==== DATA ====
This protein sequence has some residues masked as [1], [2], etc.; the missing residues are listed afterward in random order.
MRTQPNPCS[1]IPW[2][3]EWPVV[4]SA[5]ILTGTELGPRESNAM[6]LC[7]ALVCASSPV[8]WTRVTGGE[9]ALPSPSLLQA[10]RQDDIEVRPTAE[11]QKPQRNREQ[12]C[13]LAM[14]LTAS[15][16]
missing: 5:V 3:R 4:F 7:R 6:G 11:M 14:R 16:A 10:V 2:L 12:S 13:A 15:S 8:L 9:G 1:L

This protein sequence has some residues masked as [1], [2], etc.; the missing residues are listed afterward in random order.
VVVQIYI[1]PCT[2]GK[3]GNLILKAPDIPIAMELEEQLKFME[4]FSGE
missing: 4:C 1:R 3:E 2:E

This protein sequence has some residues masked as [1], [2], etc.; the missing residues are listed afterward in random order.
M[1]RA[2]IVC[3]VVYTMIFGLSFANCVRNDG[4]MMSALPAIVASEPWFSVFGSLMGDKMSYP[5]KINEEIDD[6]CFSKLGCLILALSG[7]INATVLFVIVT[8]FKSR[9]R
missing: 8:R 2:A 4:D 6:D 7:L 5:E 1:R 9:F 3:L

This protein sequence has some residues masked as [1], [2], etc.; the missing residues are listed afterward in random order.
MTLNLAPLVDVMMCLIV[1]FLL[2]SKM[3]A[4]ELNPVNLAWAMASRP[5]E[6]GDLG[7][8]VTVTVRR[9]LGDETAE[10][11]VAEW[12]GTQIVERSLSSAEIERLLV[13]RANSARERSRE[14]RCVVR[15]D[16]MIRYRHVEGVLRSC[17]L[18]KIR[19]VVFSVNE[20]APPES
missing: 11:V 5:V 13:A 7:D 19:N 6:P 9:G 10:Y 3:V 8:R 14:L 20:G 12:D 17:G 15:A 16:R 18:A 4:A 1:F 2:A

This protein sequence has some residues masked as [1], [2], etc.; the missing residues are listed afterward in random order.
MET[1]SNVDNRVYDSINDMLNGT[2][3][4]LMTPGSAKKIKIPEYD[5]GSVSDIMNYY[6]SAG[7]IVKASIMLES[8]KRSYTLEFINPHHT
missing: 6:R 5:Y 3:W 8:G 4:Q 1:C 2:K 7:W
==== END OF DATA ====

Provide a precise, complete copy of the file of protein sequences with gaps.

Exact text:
This protein sequence has some residues masked as [1], [2], etc.; the missing residues are listed afterward in random order.
MRTQPNPCS[1]IPW[2][3]EWPVV[4]SA[5]ILTGTELGPRESNAM[6]LC[7]ALVCASSPV[8]WTRVTGGE[9]ALPSPSLLQA[10]RQDDIEVRPTAE[11]QKPQRNREQ[12]C[13]LAM[14]LTAS[15][16]
missing: 5:V 3:R 4:F 7:R 6:G 11:M 14:R 16:A 10:V 2:L 12:S 13:A 15:S 8:L 9:G 1:L

This protein sequence has some residues masked as [1], [2], etc.; the missing residues are listed afterward in random order.
VVVQIYI[1]PCT[2]GK[3]GNLILKAPDIPIAMELEEQLKFME[4]FSGE
missing: 4:C 1:R 3:E 2:E

This protein sequence has some residues masked as [1], [2], etc.; the missing residues are listed afterward in random order.
M[1]RA[2]IVC[3]VVYTMIFGLSFANCVRNDG[4]MMSALPAIVASEPWFSVFGSLMGDKMSYP[5]KINEEIDD[6]CFSKLGCLILALSG[7]INATVLFVIVT[8]FKSR[9]R
missing: 8:R 2:A 4:D 6:D 7:L 5:E 1:R 9:F 3:L

This protein sequence has some residues masked as [1], [2], etc.; the missing residues are listed afterward in random order.
MTLNLAPLVDVMMCLIV[1]FLL[2]SKM[3]A[4]ELNPVNLAWAMASRP[5]E[6]GDLG[7][8]VTVTVRR[9]LGDETAE[10][11]VAEW[12]GTQIVERSLSSAEIERLLV[13]RANSARERSRE[14]RCVVR[15]D[16]MIRYRHVEGVLRSC[17]L[18]KIR[19]VVFSVNE[20]APPES
missing: 11:V 5:V 13:A 7:D 19:N 6:P 9:G 10:Y 3:V 8:R 14:L 20:G 12:D 17:G 15:A 16:R 18:A 4:A 1:F 2:A

This protein sequence has some residues masked as [1], [2], etc.; the missing residues are listed afterward in random order.
MET[1]SNVDNRVYDSINDMLNGT[2][3][4]LMTPGSAKKIKIPEYD[5]GSVSDIMNYY[6]SAG[7]IVKASIMLES[8]KRSYTLEFINPHHT
missing: 6:R 5:Y 3:W 8:G 4:Q 1:C 2:K 7:W